Yes, your students will have to turn it on and make the choice that they want to use this, but those that do make the choice are taking control of their easily distracted brain (SQUIRREL!) and positioning the tech to work for them in their studies rather than against them.
Focus is deeply customizable, so make sure to do some research to find all the ways it can be built around your students’ needs.
Where to find it: Settings > Focus OR Control Center > Focus
Translate is an app built into iOS that many people are unaware of. It originally got off to a bumpy start, but these days it’s transitioning from ugly duckling to beautiful swan. The basic app has grown a bit, but it’s still fairly straightforward: Enter text to be translated, and your translation will show up. The conversation mode allows learners to talk to someone by holding the phone between them, and as they speak transcribed words show up in their own language and vice-versa.
The best part about translate, though, is that it’s now system wide in the iPhone. That means that any text, no matter where it is in your phone, can be tapped and translated. Choosing a single word or a whole selection, then tapping “translate” on the pop-up bar will give students a (pretty accurate, by my informal checking) translation. There are also options to save translations for further exploration in the future.
Of course, we don’t always want our students relying on translation, but you can’t convince me that direct translation hasn’t saved the day before.
Note: When students open the Translate app there’s an option to improve Siri & Dictation. This may, over time, improve the iPhone’s ability to understand a wider variety of World English accents, but the trade-off is in giving up some of your privacy.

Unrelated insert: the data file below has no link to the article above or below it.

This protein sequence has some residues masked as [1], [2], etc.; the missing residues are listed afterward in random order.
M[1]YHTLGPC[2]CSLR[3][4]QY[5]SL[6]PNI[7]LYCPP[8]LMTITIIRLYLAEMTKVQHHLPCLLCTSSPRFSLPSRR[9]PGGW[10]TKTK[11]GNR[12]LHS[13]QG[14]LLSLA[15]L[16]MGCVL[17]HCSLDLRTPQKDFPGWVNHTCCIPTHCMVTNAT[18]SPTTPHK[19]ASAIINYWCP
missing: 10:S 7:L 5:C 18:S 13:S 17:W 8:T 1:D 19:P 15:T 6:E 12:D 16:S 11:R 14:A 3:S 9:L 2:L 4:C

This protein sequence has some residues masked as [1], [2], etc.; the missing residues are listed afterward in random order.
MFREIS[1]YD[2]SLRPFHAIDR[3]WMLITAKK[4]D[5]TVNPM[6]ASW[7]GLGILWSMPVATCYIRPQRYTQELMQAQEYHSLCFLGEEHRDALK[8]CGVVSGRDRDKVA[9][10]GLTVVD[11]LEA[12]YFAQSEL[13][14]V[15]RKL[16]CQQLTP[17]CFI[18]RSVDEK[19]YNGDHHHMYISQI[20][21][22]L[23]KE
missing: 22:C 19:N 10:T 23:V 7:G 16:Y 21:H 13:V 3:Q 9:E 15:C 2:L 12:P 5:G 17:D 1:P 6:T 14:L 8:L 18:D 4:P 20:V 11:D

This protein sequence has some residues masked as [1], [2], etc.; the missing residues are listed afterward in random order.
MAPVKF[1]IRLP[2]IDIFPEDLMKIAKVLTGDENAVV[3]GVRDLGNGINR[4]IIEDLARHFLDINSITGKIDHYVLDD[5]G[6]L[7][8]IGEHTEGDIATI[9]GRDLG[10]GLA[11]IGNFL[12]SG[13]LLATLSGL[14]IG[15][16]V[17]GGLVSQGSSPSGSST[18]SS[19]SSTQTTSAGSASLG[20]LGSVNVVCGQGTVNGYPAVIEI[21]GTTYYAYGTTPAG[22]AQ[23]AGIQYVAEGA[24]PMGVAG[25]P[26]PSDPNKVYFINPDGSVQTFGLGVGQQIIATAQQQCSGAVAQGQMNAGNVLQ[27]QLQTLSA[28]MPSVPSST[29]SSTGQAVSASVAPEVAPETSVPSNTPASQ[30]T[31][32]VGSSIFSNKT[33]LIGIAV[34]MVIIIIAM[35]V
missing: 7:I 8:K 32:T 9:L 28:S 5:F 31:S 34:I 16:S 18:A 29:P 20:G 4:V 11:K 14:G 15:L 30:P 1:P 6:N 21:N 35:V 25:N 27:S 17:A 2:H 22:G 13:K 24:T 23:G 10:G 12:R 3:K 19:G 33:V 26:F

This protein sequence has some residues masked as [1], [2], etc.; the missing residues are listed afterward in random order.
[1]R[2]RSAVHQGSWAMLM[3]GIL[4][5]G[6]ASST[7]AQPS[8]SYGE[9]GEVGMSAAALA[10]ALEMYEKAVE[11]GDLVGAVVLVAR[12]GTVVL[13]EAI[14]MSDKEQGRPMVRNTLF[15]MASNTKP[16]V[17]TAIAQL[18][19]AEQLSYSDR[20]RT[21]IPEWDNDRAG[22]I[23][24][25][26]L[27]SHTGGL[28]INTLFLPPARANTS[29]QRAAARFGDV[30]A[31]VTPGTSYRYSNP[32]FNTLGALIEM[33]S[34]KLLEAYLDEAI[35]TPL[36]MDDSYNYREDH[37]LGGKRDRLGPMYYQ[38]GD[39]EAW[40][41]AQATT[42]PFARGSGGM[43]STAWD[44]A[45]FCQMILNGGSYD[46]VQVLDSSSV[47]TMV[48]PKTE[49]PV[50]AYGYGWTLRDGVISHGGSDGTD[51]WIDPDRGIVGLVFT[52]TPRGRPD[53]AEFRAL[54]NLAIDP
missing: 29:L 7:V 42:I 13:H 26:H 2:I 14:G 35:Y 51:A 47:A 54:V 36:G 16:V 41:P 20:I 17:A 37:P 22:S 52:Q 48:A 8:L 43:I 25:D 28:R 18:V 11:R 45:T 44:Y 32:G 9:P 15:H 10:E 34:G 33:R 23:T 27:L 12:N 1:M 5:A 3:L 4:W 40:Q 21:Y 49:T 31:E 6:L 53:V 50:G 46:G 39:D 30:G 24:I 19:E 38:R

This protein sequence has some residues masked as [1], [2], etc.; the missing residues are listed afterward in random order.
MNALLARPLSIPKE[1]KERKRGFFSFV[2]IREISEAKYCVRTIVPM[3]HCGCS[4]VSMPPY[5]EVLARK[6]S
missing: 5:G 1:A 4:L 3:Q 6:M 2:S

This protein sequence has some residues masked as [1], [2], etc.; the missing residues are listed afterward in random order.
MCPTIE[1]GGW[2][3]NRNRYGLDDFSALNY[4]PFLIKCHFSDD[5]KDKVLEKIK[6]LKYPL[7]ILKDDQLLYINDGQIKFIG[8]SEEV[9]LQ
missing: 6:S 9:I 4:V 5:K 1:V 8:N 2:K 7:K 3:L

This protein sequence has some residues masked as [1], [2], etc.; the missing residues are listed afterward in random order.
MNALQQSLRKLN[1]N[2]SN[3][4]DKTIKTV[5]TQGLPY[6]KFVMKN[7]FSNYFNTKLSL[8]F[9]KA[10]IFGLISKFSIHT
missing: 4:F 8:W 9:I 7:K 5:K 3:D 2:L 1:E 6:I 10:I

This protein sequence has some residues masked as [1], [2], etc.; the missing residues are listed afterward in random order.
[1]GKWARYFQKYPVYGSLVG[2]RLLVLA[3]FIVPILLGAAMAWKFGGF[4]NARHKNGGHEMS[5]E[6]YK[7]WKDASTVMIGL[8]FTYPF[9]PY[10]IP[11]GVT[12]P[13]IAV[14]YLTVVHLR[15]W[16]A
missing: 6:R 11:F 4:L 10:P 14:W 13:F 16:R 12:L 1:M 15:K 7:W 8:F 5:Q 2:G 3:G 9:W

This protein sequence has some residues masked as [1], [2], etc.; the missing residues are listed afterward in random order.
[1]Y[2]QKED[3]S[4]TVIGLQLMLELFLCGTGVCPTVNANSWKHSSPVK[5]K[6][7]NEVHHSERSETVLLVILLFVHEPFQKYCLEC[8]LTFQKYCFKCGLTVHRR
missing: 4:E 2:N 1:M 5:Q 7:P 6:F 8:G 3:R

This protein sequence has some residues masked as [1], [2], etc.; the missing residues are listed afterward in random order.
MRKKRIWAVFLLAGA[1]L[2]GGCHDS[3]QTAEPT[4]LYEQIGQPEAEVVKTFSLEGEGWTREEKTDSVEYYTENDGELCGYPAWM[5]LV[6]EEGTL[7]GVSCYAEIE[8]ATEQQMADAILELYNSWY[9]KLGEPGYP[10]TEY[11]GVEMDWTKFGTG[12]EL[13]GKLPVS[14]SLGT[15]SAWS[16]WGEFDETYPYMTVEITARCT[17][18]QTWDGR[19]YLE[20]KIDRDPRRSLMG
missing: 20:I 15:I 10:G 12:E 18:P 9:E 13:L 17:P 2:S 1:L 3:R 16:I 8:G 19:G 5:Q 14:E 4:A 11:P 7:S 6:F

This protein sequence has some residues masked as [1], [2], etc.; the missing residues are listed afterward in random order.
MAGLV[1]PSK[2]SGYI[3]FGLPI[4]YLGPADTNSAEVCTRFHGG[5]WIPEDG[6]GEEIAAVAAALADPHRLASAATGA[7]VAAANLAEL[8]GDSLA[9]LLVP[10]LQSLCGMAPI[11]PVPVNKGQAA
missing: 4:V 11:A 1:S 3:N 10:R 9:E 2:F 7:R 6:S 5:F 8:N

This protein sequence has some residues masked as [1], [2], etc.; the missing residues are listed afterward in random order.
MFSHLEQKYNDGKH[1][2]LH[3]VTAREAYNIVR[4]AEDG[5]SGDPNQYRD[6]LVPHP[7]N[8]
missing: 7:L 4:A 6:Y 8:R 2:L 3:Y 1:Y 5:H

Where to find it: The Translate app is installed by default. Accessing it system wide simply requires highlighting text on the iPhone.
5. Live Text
Live Text is an excellent feature that may look familiar to those who have used Google Lens in the past. Without any extra effort, Live Text is built directly into the iPhone camera, recognizing text and asking users if they want to copy it into the clipboard as text. That’s right! TEXT! This means students can take a picture of a sign they don’t understand, or directions on a prescription, and have it fully searchable right in their phone.
And of course (drumroll), students can combine Live Text with the systemwide Translate feature. That’s right: Take a picture, tap the word you don’t know, and get it translated. No more guessing at it, jumping back and forth into a dictionary while ensuring that the spelling is right, and so on. Everything is available with a tap.
Note: Live Text is only available on iPhone X and later
Where to find it: Settings > Camera > Live Text. Live Text will show up in your Camera app as an icon in the bottom right of the photo.
There are many more features that I couldn’t get to today, but a little exploration in the phone can open a world of possibilities for language learners. Do you know of a feature or service that helps your students learn? Share it in the comments, we’d all love to know more.